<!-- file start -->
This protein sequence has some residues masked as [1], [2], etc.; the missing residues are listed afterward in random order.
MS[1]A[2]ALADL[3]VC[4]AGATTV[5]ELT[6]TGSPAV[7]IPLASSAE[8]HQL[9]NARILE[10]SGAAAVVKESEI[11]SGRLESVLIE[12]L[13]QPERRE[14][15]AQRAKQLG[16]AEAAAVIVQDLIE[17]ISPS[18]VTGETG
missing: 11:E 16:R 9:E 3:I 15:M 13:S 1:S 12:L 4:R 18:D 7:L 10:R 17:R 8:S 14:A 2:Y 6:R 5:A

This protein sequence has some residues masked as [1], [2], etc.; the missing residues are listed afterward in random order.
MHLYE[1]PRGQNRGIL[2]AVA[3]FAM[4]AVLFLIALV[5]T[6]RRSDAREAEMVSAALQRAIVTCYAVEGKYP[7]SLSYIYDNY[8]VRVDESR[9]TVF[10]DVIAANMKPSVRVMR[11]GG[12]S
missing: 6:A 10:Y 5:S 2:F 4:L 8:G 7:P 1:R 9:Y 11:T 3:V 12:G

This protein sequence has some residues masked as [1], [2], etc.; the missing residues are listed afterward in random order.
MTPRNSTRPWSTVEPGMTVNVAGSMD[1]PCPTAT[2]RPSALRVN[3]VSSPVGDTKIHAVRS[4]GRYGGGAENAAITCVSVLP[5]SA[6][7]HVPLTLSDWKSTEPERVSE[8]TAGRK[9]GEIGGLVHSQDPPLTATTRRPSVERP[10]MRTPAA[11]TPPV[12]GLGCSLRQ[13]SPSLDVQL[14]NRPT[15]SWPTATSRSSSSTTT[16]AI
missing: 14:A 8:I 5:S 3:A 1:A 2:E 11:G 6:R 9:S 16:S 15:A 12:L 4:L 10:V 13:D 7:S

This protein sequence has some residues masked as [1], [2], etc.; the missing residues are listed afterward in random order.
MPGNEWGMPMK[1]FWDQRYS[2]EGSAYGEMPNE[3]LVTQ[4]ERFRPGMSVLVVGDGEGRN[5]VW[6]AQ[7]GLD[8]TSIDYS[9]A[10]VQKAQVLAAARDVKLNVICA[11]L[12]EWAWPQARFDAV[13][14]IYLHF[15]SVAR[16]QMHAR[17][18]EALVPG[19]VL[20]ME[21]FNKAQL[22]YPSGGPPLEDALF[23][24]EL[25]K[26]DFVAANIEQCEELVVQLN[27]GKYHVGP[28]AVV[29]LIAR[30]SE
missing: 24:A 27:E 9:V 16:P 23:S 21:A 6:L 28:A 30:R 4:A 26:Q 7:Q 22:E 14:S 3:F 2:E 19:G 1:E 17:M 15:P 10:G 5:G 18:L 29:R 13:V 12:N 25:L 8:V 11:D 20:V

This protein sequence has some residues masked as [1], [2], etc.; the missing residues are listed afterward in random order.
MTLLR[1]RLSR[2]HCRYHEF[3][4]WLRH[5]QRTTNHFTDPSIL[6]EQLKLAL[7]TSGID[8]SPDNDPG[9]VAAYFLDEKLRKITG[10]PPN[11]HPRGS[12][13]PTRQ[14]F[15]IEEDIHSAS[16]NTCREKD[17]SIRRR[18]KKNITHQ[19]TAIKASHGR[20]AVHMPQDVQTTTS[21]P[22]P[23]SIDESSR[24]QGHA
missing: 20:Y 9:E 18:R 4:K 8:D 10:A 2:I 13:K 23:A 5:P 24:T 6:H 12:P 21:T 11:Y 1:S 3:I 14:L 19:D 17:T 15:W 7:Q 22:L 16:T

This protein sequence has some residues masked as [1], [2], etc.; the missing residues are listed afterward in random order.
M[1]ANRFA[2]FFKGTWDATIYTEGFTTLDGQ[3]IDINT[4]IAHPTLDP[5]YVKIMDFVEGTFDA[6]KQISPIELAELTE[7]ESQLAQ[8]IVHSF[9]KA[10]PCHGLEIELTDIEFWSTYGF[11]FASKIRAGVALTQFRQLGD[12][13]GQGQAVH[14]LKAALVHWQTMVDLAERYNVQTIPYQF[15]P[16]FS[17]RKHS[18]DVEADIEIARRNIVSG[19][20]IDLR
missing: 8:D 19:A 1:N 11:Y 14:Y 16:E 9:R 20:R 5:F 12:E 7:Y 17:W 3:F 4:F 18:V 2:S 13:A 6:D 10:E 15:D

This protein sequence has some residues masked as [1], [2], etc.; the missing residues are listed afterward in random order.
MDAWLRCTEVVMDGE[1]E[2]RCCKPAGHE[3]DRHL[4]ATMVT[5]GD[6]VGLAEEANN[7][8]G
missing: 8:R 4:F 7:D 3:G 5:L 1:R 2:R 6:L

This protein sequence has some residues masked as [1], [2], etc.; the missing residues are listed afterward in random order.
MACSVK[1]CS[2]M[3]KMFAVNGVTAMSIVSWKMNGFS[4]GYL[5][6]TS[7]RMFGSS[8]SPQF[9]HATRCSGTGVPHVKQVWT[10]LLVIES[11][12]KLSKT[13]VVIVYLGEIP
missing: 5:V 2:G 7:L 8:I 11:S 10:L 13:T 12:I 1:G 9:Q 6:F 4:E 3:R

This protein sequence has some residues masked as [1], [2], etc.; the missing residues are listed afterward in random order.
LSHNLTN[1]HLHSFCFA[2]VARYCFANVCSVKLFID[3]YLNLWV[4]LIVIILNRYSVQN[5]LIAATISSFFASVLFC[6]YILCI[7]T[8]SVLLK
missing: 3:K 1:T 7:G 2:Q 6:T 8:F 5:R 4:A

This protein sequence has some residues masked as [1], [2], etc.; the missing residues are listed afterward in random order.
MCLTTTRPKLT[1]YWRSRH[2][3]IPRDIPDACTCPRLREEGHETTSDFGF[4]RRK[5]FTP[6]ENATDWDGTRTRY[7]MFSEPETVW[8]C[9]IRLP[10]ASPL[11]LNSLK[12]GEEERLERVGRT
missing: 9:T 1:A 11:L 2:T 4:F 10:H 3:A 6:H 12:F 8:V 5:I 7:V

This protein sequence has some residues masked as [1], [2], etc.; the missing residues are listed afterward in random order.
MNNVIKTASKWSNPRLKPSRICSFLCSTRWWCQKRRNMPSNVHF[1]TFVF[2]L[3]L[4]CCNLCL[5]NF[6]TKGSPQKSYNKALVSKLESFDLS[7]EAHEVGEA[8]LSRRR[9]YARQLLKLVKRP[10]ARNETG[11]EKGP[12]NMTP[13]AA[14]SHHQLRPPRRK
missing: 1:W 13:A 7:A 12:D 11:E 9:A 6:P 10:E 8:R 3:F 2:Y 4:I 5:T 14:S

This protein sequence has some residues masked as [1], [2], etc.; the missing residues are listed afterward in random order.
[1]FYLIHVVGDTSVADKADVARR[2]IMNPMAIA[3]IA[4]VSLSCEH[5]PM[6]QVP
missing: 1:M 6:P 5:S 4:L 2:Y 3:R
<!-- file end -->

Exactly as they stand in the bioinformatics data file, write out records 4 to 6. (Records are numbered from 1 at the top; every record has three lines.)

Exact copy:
This protein sequence has some residues masked as [1], [2], etc.; the missing residues are listed afterward in random order.
MPGNEWGMPMK[1]FWDQRYS[2]EGSAYGEMPNE[3]LVTQ[4]ERFRPGMSVLVVGDGEGRN[5]VW[6]AQ[7]GLD[8]TSIDYS[9]A[10]VQKAQVLAAARDVKLNVICA[11]L[12]EWAWPQARFDAV[13][14]IYLHF[15]SVAR[16]QMHAR[17][18]EALVPG[19]VL[20]ME[21]FNKAQL[22]YPSGGPPLEDALF[23][24]EL[25]K[26]DFVAANIEQCEELVVQLN[27]GKYHVGP[28]AVV[29]LIAR[30]SE
missing: 24:A 27:E 9:V 16:P 23:S 21:A 6:L 28:A 30:R 4:A 26:Q 7:Q 22:E 14:S 3:F 2:E 19:G 1:E 17:M 15:P 10:G 5:G 18:L 29:R 13:V 12:N 25:L 8:V 11:D 20:V

This protein sequence has some residues masked as [1], [2], etc.; the missing residues are listed afterward in random order.
MTLLR[1]RLSR[2]HCRYHEF[3][4]WLRH[5]QRTTNHFTDPSIL[6]EQLKLAL[7]TSGID[8]SPDNDPG[9]VAAYFLDEKLRKITG[10]PPN[11]HPRGS[12][13]PTRQ[14]F[15]IEEDIHSAS[16]NTCREKD[17]SIRRR[18]KKNITHQ[19]TAIKASHGR[20]AVHMPQDVQTTTS[21]P[22]P[23]SIDESSR[24]QGHA
missing: 20:Y 9:E 18:R 4:K 8:D 10:A 2:I 13:K 23:A 5:P 24:T 6:H 12:P 21:T 11:Y 1:S 3:I 14:L 19:D 17:T 15:W 7:Q 22:L 16:T

This protein sequence has some residues masked as [1], [2], etc.; the missing residues are listed afterward in random order.
M[1]ANRFA[2]FFKGTWDATIYTEGFTTLDGQ[3]IDINT[4]IAHPTLDP[5]YVKIMDFVEGTFDA[6]KQISPIELAELTE[7]ESQLAQ[8]IVHSF[9]KA[10]PCHGLEIELTDIEFWSTYGF[11]FASKIRAGVALTQFRQLGD[12][13]GQGQAVH[14]LKAALVHWQTMVDLAERYNVQTIPYQF[15]P[16]FS[17]RKHS[18]DVEADIEIARRNIVSG[19][20]IDLR
missing: 8:D 19:A 1:N 11:Y 14:Y 16:E 9:R 20:R 5:F 12:E 7:Y 17:W 3:F 4:F 18:V 2:S 13:A 6:D 10:E 15:D